A WATER-purification program by the Church World Service is providing clean water to thousands of rural Cambodians in Svay Rieng province using simple but effective technology, the group said.
The Church World Service says it has provided 1,200 filters for use by some 1,900 household, schools, pagodas and commune halls in 56 villages in Svay Rieng, and that the program has significantly reduced incidences of typhoid and diarrhoea by providing villagers sand-filter devices small enough to place in a home or office.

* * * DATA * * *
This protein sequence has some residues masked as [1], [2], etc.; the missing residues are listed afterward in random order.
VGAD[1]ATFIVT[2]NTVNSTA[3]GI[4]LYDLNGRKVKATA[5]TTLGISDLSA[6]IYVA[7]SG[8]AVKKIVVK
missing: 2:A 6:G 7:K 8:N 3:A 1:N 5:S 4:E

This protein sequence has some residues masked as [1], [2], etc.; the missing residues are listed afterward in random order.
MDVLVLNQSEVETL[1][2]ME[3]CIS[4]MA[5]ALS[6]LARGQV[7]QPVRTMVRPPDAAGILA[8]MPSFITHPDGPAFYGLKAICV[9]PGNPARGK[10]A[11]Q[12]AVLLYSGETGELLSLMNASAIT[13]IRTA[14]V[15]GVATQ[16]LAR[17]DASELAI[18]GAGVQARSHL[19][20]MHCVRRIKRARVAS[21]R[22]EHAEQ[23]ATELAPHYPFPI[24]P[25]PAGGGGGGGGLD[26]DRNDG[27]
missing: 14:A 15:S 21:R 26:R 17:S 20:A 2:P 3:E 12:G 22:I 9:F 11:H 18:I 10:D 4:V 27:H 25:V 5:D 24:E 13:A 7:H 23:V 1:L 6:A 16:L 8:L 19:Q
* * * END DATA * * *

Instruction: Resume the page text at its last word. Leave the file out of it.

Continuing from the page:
Produced at low costs - between US$15 and $20 - bio-sand filters are compact box devices usually built on a concrete base and containing a layer of gravel topped by a layer of sand.
Water poured through the top of the device is filtered by the sand and gravel. A shallow layer of water remaining on top of the sand forms a wet film that traps and consumes the micro-organisms and contaminants in the water.
The filtered water flows out through a pipe at the base of the device into a clean container for safe consumption.